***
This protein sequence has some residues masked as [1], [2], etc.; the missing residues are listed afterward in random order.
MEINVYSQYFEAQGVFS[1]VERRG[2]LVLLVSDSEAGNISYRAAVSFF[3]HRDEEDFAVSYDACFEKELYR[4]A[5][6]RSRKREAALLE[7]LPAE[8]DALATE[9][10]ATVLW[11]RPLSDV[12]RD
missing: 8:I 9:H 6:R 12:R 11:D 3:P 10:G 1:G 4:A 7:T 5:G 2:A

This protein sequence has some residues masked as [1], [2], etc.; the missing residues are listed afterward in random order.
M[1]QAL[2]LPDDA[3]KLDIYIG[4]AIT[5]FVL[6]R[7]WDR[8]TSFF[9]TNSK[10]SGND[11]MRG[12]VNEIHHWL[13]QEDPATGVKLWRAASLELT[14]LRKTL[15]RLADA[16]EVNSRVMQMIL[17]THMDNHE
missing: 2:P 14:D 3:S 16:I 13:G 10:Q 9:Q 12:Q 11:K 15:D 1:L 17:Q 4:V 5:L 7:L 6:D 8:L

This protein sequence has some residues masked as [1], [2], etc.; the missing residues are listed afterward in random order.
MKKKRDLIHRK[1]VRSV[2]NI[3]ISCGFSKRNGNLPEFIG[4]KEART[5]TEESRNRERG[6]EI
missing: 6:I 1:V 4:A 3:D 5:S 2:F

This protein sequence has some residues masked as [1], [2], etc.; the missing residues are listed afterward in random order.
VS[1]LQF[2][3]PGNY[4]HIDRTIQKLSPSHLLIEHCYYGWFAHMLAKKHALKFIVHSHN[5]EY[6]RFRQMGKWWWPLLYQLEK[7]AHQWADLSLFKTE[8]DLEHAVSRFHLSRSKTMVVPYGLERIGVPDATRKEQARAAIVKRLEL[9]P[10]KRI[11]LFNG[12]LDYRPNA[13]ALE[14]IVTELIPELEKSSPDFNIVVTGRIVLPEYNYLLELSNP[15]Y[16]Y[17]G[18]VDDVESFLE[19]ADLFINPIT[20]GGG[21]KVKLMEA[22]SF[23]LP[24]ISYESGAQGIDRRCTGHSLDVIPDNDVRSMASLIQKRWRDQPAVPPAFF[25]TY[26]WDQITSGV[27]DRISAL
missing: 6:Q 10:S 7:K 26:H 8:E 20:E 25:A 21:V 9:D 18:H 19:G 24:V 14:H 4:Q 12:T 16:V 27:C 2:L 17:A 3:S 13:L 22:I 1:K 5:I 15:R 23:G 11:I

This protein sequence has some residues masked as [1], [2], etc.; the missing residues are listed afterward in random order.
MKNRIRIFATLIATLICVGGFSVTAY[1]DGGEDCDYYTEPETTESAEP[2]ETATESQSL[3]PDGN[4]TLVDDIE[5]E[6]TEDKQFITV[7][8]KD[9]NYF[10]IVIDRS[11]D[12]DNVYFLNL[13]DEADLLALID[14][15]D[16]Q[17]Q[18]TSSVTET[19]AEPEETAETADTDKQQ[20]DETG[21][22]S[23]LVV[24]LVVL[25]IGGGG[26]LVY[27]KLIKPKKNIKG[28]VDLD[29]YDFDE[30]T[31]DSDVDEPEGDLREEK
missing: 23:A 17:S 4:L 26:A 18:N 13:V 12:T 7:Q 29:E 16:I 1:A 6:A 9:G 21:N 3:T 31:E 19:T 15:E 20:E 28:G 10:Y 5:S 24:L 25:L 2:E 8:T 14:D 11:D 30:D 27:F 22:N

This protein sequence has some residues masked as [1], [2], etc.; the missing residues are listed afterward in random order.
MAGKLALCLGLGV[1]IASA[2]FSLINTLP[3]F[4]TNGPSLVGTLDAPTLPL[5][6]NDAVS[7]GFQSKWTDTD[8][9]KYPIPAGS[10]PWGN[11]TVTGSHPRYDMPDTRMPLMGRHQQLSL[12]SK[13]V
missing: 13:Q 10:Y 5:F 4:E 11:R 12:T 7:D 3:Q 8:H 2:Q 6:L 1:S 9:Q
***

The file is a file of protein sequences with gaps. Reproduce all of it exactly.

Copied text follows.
This protein sequence has some residues masked as [1], [2], etc.; the missing residues are listed afterward in random order.
MEINVYSQYFEAQGVFS[1]VERRG[2]LVLLVSDSEAGNISYRAAVSFF[3]HRDEEDFAVSYDACFEKELYR[4]A[5][6]RSRKREAALLE[7]LPAE[8]DALATE[9][10]ATVLW[11]RPLSDV[12]RD
missing: 8:I 9:H 6:R 12:R 11:D 3:P 10:G 1:G 4:A 7:T 5:G 2:A

This protein sequence has some residues masked as [1], [2], etc.; the missing residues are listed afterward in random order.
M[1]QAL[2]LPDDA[3]KLDIYIG[4]AIT[5]FVL[6]R[7]WDR[8]TSFF[9]TNSK[10]SGND[11]MRG[12]VNEIHHWL[13]QEDPATGVKLWRAASLELT[14]LRKTL[15]RLADA[16]EVNSRVMQMIL[17]THMDNHE
missing: 2:P 14:D 3:S 16:I 13:G 10:Q 9:Q 12:Q 11:K 15:D 1:L 17:Q 4:V 5:L 7:L 6:D 8:L

This protein sequence has some residues masked as [1], [2], etc.; the missing residues are listed afterward in random order.
MKKKRDLIHRK[1]VRSV[2]NI[3]ISCGFSKRNGNLPEFIG[4]KEART[5]TEESRNRERG[6]EI
missing: 6:I 1:V 4:A 3:D 5:S 2:F

This protein sequence has some residues masked as [1], [2], etc.; the missing residues are listed afterward in random order.
VS[1]LQF[2][3]PGNY[4]HIDRTIQKLSPSHLLIEHCYYGWFAHMLAKKHALKFIVHSHN[5]EY[6]RFRQMGKWWWPLLYQLEK[7]AHQWADLSLFKTE[8]DLEHAVSRFHLSRSKTMVVPYGLERIGVPDATRKEQARAAIVKRLEL[9]P[10]KRI[11]LFNG[12]LDYRPNA[13]ALE[14]IVTELIPELEKSSPDFNIVVTGRIVLPEYNYLLELSNP[15]Y[16]Y[17]G[18]VDDVESFLE[19]ADLFINPIT[20]GGG[21]KVKLMEA[22]SF[23]LP[24]ISYESGAQGIDRRCTGHSLDVIPDNDVRSMASLIQKRWRDQPAVPPAFF[25]TY[26]WDQITSGV[27]DRISAL
missing: 6:Q 10:S 7:K 26:H 8:E 20:E 25:A 21:V 9:D 18:H 19:G 24:V 14:H 4:Q 12:T 16:V 27:C 2:L 17:A 3:S 13:L 22:I 1:K 5:I 15:R 23:G 11:I

This protein sequence has some residues masked as [1], [2], etc.; the missing residues are listed afterward in random order.
MKNRIRIFATLIATLICVGGFSVTAY[1]DGGEDCDYYTEPETTESAEP[2]ETATESQSL[3]PDGN[4]TLVDDIE[5]E[6]TEDKQFITV[7][8]KD[9]NYF[10]IVIDRS[11]D[12]DNVYFLNL[13]DEADLLALID[14][15]D[16]Q[17]Q[18]TSSVTET[19]AEPEETAETADTDKQQ[20]DETG[21][22]S[23]LVV[24]LVVL[25]IGGGG[26]LVY[27]KLIKPKKNIKG[28]VDLD[29]YDFDE[30]T[31]DSDVDEPEGDLREEK
missing: 23:A 17:S 4:L 26:A 18:N 13:V 12:T 7:Q 29:E 16:I 1:A 6:A 9:G 21:N 3:T 31:E 19:T 15:E 20:E 28:G 10:Y 5:S 24:L 25:L 2:E 8:T 14:D 11:D 30:D 27:F 22:N

This protein sequence has some residues masked as [1], [2], etc.; the missing residues are listed afterward in random order.
MAGKLALCLGLGV[1]IASA[2]FSLINTLP[3]F[4]TNGPSLVGTLDAPTLPL[5][6]NDAVS[7]GFQSKWTDTD[8][9]KYPIPAGS[10]PWGN[11]TVTGSHPRYDMPDTRMPLMGRHQQLSL[12]SK[13]V
missing: 13:Q 10:Y 5:F 4:E 11:R 12:T 7:D 3:Q 8:H 2:Q 6:L 1:S 9:Q